BANGOR — A Surry man was sentenced Tuesday to serve two years in federal prison for “holding for sale counterfeit drugs,” in a case brought by the U.S. Food and Drug Administration’s Office of Criminal Investigation, federal prosecutors said.
U.S. District Judge John A. Woodcock Jr. also sentenced Adam Fitzherbert, 55, to three years of probation after his release from prison, U.S. Attorney Halsey B. Frank announced in a press release Wednesday.
Fitzherbert pleaded guilty on Sept. 3, 2019.
According to court records, on Feb. 6, 2018, Fitzherbert was arrested at his residence in Surry while agents were executing a search warrant there.
While executing the warrant, FDA agents recovered 91 counterfeit Oxycodone HCL pills from Fitzherbert’s bedroom that were later found to contain carfentanil. Fitzherbert admitted purchasing the pills through a “dark web” marketplace, Frank stated.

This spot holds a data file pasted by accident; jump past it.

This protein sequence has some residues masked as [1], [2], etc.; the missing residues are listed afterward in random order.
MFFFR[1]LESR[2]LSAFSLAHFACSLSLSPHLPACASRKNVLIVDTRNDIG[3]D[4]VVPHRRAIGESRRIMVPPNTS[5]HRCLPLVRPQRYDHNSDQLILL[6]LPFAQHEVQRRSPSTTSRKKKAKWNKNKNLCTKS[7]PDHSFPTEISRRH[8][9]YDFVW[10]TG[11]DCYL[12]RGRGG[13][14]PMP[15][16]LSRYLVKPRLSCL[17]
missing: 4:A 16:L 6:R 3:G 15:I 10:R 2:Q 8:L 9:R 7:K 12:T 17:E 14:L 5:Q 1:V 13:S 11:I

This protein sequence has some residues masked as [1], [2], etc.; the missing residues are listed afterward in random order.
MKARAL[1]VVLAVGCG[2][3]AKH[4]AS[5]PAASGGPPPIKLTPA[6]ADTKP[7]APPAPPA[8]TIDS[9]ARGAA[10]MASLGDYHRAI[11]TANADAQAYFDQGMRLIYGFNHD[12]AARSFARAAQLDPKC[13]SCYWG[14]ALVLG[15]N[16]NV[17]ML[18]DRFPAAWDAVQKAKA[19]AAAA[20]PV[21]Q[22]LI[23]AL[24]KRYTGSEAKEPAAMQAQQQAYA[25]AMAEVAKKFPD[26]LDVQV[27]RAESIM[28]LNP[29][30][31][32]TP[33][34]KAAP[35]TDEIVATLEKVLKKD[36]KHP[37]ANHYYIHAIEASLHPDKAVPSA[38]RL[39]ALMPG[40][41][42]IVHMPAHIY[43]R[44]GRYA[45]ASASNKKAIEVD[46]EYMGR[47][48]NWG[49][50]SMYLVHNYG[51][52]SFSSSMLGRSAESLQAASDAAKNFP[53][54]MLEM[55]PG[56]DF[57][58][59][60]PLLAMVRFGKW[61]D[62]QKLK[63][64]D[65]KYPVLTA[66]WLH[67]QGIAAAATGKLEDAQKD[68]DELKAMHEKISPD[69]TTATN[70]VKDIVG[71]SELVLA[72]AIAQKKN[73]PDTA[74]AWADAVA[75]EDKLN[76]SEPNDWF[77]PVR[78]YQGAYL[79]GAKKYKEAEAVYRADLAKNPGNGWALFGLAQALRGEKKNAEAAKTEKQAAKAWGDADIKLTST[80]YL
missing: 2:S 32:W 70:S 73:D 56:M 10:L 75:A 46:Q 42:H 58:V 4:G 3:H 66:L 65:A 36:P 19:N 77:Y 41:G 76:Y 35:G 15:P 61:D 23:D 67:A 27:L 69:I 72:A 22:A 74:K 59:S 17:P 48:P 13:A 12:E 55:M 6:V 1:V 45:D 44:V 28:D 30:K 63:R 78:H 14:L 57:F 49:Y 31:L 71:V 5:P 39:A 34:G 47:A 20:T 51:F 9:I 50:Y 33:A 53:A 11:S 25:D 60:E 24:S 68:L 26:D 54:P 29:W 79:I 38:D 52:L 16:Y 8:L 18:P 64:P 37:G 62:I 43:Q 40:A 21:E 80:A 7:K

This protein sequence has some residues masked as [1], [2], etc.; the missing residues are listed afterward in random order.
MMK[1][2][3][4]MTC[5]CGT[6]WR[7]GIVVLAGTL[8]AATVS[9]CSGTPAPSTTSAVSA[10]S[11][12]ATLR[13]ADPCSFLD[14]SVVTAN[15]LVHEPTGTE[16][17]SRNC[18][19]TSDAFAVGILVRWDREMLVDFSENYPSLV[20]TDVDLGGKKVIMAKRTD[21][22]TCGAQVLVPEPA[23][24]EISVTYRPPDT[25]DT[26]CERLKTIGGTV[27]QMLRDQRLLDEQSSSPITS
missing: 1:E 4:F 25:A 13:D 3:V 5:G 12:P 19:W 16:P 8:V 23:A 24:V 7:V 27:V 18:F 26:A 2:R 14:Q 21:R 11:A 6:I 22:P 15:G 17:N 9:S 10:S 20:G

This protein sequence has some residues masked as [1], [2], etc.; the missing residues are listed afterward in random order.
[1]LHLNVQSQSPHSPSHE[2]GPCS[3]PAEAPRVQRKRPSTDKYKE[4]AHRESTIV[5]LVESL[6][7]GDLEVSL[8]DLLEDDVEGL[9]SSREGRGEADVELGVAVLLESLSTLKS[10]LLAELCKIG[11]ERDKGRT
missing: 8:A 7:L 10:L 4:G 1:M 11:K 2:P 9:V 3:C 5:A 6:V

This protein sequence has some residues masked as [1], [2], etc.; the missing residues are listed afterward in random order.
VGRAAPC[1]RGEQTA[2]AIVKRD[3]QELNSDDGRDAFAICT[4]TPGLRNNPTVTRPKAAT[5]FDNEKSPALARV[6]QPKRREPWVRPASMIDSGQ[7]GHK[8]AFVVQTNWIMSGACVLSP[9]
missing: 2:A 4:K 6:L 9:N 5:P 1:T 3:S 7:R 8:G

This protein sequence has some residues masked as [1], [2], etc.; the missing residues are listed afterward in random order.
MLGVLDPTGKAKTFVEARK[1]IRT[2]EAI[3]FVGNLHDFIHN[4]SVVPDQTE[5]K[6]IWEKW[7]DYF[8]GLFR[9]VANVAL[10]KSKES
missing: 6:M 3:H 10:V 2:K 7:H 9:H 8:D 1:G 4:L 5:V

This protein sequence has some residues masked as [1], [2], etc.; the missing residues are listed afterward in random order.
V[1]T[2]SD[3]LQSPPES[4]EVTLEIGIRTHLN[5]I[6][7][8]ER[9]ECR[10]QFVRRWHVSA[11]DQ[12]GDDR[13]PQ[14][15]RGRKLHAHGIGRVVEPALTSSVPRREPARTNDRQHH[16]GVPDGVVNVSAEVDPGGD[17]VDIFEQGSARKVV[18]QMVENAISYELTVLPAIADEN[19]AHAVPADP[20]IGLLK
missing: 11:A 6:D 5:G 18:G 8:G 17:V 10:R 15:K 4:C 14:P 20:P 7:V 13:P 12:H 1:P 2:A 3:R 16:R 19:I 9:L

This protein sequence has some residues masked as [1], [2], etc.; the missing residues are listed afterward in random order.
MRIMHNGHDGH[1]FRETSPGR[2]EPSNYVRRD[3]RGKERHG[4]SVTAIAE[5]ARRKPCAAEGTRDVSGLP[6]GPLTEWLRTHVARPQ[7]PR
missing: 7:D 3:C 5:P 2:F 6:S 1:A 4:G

“The opioid epidemic that has resulted in overdoses and deaths is a national public health crisis. Those who contribute to that crisis by illicitly distributing opioids, whether online or through conventional drug distribution methods, will be brought to justice,” said Special Agent in Charge Jeffrey J. Ebersole of the FDA Office of Criminal Investigations’ New York field office.
“The FDA is fully committed to disrupting and dismantling networks engaged in the manufacturing and sale of illicit opioids and counterfeit prescription drugs. We will continue to pursue and bring to justice those who threaten the health and safety of Americans by distributing dangerous products.”
The FDA’s Office of Criminal Investigations, the Maine Drug Enforcement Agency, the Maine State Police, the Hancock County Sheriff’s Office and the Ellsworth Police Department investigated the case. The U.S. Attorney’s Office prosecuted the case as part of the Department of Justice’s Strategy to Combat the Opioid Epidemic.